3. Does your website work in black and white? Make your website accessible to visually impaired readers. Take a screenshot of your website, turn it into a grayscale image using grayscale.imageonline.co, and examine the difference between black and white, i.e., the contrast. The higher the difference between white and black, the higher the contrast, and the more readable your website is.
  4. Match the colors in your photos with the colors on your site. Choose a headshot of yours that you like best, upload that photo to imagecolorpicker.com, then pick a spot in an area of your photo where a certain color tends to dominate. Or, pick a color that clear stands out, e.g., skin color or the color of your eyes. A mixture of these selected colors can help you define the color palette of your website. 💡 Extra points when a color matches the words you wrote.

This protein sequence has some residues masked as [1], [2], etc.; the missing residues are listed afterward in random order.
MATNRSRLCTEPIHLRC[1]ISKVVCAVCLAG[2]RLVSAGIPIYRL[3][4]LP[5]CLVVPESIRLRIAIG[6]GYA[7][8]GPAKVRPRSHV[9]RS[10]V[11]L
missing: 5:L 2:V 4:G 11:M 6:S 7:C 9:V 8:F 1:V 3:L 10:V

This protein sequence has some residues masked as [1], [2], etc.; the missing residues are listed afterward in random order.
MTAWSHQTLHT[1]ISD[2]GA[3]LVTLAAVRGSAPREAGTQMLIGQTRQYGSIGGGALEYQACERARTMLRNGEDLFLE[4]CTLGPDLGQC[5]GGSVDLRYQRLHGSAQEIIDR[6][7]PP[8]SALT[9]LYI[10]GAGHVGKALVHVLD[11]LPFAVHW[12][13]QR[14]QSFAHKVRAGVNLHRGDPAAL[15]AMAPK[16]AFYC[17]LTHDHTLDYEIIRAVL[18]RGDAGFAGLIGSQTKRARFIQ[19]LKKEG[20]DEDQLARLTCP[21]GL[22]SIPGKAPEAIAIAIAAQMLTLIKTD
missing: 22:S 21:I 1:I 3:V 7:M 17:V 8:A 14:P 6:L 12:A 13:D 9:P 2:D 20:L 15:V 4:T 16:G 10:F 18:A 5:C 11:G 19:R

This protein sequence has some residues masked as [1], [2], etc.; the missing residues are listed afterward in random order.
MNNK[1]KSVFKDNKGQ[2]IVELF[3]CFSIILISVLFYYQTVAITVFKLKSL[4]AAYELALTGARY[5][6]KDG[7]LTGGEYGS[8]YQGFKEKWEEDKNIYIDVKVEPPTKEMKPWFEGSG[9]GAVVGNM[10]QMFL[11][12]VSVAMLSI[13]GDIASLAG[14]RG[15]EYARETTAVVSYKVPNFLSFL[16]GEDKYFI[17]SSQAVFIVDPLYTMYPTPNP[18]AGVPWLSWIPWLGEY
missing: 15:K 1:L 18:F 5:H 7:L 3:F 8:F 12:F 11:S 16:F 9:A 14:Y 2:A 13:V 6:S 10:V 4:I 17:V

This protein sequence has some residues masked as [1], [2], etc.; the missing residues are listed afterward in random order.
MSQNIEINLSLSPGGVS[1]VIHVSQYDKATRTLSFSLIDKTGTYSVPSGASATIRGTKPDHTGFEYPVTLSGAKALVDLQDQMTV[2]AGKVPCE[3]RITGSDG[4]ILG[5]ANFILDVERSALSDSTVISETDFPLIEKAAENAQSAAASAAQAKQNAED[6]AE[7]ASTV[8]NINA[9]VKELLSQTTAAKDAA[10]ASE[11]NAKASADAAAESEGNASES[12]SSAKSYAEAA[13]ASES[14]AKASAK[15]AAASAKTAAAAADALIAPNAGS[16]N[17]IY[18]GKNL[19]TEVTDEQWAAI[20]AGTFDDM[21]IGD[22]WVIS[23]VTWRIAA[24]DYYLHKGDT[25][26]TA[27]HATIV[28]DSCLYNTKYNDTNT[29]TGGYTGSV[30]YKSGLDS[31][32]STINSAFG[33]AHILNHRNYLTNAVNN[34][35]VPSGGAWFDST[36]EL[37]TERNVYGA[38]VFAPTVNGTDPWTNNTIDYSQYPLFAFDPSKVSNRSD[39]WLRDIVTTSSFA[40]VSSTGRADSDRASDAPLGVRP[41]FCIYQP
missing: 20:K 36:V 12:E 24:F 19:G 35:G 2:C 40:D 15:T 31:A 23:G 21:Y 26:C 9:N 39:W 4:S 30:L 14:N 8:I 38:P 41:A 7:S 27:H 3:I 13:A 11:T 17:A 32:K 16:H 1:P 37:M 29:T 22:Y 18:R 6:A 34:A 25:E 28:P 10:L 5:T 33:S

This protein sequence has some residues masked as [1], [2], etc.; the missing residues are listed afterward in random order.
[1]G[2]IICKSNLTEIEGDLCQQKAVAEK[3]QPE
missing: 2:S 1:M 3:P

5. Have a clear call-to-action. Something like “Get a Quote,” “Hire me,” or “Work with Me” will do.

Something unclear?

Get your question answered by joining the conversation on Twitter—just click one of the two images below:

Bad example of a first impression as a voice actor
Bad example of a first impression as a voice actor
Good example of a first impression as a voice actor
Good example of a first impression as a voice actor

What to do now

Hire me to make the copywriting on your landing page shine bright.

Or…

Subscribe to my private email list so you can watch me build my dream storytelling company:

    With the money I’m making with copywriting, I’m building my dream company, so…

    You get to see the latest high-quality story productions, the progress I made with susé patrola (my storytelling company), and my blunt journey as a creator and small business owner.


    you just met naii.io - I invent, act, build susé, travel, and write.

    naii.io is your calm spot at the intersection of productive art and human creativity.

    Adventures for Bold Storytellers.

    It’s only you and me, you’re 👩‍🍼safe.